Welders how of you guys use them

Discussion in 'Mechanic and Repair' started by Integritylawncare, Jul 4, 2008.

  1. Integritylawncare

    Integritylawncare LawnSite Member
    Posts: 55

    I wondered how practical it would be to purchase a fed wire welder for sole use in my lawn business. Wear and tear on my trailer is breaking some welds, plus I would like to beef up my trailer. How many of you guys use welders in your business? Thoughts on the tsc farm hand series welders and size.
     
  2. merrimacmill

    merrimacmill LawnSite Senior Member
    Posts: 515

    I have 2 welders that I use. I have a millermatic 210 mig, and a miller syncrowave 180sd TIG. I think for general repairs the MIG is much more practical and easier to use, and not as fussy in terms of clean metals. Not sure about the specific one your talking about, but i would look into who aucully makes the TSC welders, I would bet money that its not TSC. Its probibly lincoln or someone. Which is a very reputable brand. But anyways, for the price of a basic machine, you'll love having the ability of being able to do general repairs.

    One thing, don't even bother wasting your time with flux cored wire. Just go straight to shielding gas with a solid core wire. The flux core with no gas is so spattery, makes a mess, and a crappy looking weld. Not to mention the smoke it creates is horrendous.

    Good luck
     
  3. Itsgottobegreen

    Itsgottobegreen LawnSite Silver Member
    Posts: 2,177

    I have lots of welders. Why. Because employees can break anything. Bought a real nice miller 210 when I was 18 to repair my own equipment. 5 years later, I am trying to tying to get out of this business and go do welding full time. Far more money in it, if people know you know what your doing. I already do 100 plus snow plow installions during the winter. Along with ordimental iron work.

    My only advice would be get something that is 220 volts and says miller on it. Anything else is a waste of time and money. The little tiny TSC specials can't really weld heavy metal. You need power to burn heavy iron.
     
  4. farmboy1285

    farmboy1285 LawnSite Senior Member
    Posts: 574

    I have a hobart 210 and have been going crazy with it, I weld for probably 12-24 hours every weekend. I dont use it very much for my business but if you know what you are doing I can see where it would pay its self off with repairs and you can fabricate things like sulkys, ocdc's, trailers, the list goes on and on.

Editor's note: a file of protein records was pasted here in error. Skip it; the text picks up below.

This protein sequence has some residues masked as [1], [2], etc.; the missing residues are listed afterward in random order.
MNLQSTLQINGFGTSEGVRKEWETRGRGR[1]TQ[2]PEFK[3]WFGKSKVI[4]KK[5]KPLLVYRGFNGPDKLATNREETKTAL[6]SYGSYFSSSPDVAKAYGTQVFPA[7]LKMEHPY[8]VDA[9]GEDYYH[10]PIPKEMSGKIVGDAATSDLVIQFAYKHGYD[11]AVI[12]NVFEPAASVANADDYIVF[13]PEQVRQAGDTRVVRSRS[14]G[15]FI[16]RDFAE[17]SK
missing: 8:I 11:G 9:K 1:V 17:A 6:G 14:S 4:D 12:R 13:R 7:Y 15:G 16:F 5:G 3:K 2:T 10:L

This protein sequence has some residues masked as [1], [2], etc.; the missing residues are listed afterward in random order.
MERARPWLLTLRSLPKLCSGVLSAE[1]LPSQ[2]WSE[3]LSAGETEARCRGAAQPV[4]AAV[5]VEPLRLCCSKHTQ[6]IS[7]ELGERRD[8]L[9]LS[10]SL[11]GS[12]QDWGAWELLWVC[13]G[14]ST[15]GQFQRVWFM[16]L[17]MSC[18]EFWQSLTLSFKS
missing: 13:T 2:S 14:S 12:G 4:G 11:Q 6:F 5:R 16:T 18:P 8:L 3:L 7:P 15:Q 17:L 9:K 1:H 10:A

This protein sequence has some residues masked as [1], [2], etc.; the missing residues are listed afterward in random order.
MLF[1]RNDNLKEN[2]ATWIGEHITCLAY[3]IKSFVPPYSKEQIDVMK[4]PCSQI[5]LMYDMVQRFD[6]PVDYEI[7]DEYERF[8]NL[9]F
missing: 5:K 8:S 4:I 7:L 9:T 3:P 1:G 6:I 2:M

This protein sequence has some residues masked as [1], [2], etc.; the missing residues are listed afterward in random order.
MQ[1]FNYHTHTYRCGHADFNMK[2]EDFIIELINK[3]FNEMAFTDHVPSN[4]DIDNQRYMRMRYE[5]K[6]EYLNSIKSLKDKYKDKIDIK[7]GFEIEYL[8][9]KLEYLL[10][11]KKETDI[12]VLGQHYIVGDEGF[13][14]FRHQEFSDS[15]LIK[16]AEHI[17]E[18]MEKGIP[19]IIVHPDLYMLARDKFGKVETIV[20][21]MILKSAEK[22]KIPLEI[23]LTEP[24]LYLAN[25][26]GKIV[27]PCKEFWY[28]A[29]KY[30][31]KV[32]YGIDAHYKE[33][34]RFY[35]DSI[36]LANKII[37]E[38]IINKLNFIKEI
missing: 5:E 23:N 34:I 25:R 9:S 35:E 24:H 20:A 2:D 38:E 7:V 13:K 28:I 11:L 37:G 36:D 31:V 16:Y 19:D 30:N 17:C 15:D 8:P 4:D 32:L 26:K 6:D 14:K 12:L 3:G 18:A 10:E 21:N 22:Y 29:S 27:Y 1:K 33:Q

5. LawnTamer

    LawnTamer LawnSite Gold Member
    Posts: 3,986

    I have a little Lincoln Weld-pak 100. It is just a flux core, wire feed. I love it. Do I wish it was bigger, and mig? Of course, but I couldn't get by without a welder now.

    I weld up mowers right and left, I build my own sulkies which are 10X better than the crap you can buy. We'll, that may be a slight exaggeration, but they are way better. I build my own sprayers. I build a couple sprayers a year for other people. I fix and modify my trailers. During the winter, I build ornamental benches and have even played around with metal sculpting. I really don't know how you can have a lawn biz without one.
     
  6. boppersims

    boppersims LawnSite Member
    Posts: 21

    Get a Miller 210, it should do everything your wanting to do. I have an oldr Miller 200 and it still works as good as a new one.
     
  7. Toy2

    Toy2 LawnSite Bronze Member
    Posts: 1,924

    I got a Harbor Freight mig, about $125.00, can I afford a better one? Of course I can, but I wanted to see if it would be handy, and it has been. I made some holder for my trimmer that attaches to my WB.

    Yesterday fixed a plate that broke off my shrub trimmer, plus made some yard art.....worth it to me.
     
  8. Tharrell

    Tharrell LawnSite Silver Member
    Posts: 2,964

    I like this thread because I was thinking the same thing. I have no experience with electric welders though. I have often thought about all the little things I have done at the machine shop that could be done at home if I had a welder. Did any of you guys have no experience before you bought your welders? Tony
     
  9. Jason Rose

    Jason Rose LawnSite Fanatic
    Posts: 5,858

    Good point, if you are going to weld, or just think you can go buy a welder and point and shoot, think again... Yes, mig welders are pretty easy, but you still need a good teacher/advisor and PRACTICE. If you don't know how to weld find a friend that does and try to get them to show you the basics. Some people pick it up right off and others never get good (ie. me). I have a Clarke mig welder, flux core, but can be used with gas. For my low abilites for welding it works really well and there is not much spatter at all, even my step-dad who is a welder by trade was suprised how well the flux core works, and the nice thing is you don't have to worry about the wind and empty bottles.

    I also have an old lincon AC arc welder, but stick welding is another of those practice practice practice things and requires a lot of technique to actually make it work properly, sure, if you can strike an arc you can lay a bead, but is it right?
     
  10. Toy2

    Toy2 LawnSite Bronze Member
    Posts: 1,924

    I have never touched a welder in my life, moving to Texas it seemed like everyone guys/girls grew up on the farm welding/////LOL.......I looked at some utube shots of welding and starting messing with it,,,welds still look crappy, but are getting better......I also read somewhere that pretty welds could be the weakest....made me feel better about mine.......I say just try it.....also get a good helment, makes a world of differance...
     

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